The weakness of our study are the planning was not field-based and examination of cases through hospital admissions, the data couldn’t be generalized to the whole universe, lack of simultaneous evaluations on both samples, being conducted in different centers are as time and hospital bias. In addition, the lack of genetic analysis of individuals with a family history led to limited data.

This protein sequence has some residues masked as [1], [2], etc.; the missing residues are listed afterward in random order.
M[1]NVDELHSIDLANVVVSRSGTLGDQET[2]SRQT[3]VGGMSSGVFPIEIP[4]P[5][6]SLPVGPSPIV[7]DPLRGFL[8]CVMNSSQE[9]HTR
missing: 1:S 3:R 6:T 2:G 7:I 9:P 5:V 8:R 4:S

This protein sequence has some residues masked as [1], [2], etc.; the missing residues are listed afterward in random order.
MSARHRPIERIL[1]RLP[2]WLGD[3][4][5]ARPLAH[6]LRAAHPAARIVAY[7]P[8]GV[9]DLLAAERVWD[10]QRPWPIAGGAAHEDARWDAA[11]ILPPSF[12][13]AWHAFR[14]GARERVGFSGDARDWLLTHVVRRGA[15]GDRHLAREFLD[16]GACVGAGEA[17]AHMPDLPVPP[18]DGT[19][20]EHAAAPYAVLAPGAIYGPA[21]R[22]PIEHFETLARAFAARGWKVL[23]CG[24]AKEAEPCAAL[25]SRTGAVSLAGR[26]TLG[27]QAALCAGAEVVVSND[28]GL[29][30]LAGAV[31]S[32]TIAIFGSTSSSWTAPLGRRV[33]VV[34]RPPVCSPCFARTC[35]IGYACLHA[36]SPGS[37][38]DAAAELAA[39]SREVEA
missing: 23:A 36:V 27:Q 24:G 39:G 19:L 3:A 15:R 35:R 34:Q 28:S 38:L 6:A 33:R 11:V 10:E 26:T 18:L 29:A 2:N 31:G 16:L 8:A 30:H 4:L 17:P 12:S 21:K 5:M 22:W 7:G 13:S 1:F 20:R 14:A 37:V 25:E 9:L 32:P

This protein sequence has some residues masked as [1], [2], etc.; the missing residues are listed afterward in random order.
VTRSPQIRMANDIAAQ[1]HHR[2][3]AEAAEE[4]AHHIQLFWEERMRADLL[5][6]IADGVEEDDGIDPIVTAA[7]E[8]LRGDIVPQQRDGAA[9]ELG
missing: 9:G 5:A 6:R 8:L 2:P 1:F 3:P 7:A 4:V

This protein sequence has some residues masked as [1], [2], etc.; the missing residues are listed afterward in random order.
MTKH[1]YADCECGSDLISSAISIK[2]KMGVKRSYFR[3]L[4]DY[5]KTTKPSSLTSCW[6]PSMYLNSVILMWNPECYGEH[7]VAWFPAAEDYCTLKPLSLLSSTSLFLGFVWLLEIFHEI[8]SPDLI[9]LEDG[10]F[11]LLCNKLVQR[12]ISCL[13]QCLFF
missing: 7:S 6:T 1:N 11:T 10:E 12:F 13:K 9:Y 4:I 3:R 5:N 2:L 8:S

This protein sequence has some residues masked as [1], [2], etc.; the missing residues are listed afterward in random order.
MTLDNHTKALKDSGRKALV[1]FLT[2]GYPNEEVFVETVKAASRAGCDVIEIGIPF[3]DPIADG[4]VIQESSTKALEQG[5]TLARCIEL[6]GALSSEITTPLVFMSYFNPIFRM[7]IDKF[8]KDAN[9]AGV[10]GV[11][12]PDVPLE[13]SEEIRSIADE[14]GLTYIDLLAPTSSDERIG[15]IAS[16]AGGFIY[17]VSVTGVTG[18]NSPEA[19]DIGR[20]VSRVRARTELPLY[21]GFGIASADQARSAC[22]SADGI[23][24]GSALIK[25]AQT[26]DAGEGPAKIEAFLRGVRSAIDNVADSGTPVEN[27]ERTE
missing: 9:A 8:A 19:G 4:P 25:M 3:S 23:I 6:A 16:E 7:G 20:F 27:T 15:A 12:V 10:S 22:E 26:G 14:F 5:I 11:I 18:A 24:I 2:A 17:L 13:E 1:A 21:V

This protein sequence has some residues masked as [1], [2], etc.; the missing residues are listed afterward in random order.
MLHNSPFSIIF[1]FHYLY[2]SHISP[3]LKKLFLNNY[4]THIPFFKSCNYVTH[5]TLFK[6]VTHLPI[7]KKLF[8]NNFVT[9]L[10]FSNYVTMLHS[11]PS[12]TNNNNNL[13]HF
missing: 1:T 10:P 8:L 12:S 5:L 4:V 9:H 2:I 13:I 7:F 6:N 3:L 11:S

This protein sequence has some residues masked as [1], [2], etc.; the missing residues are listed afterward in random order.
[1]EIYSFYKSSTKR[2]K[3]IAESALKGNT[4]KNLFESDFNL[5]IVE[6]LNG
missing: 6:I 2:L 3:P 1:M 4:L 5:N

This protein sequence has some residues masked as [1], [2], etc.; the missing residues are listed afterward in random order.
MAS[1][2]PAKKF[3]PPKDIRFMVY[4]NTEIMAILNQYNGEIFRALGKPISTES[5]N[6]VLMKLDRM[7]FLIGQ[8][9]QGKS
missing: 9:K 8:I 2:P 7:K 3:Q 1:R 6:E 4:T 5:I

Our study provided a comparison of pwPD in two different regions of our country with different geographic and genetic characteristics and contributing to the epidemiological data of our country. Developmental and educational status is decreased by going from west to east in our country. Thus, awareness of PD and accessibility to the health center for optimum treatments are inadequate in Nusaybin, in southeast. The social studies to call attention to PD may support the solution of problem. Consanguineous marriage is common in southeastern of our country. So, regional genetic features of IPD can be achieved with advanced genetic studies to be planned on patients with different genetic transition patterns.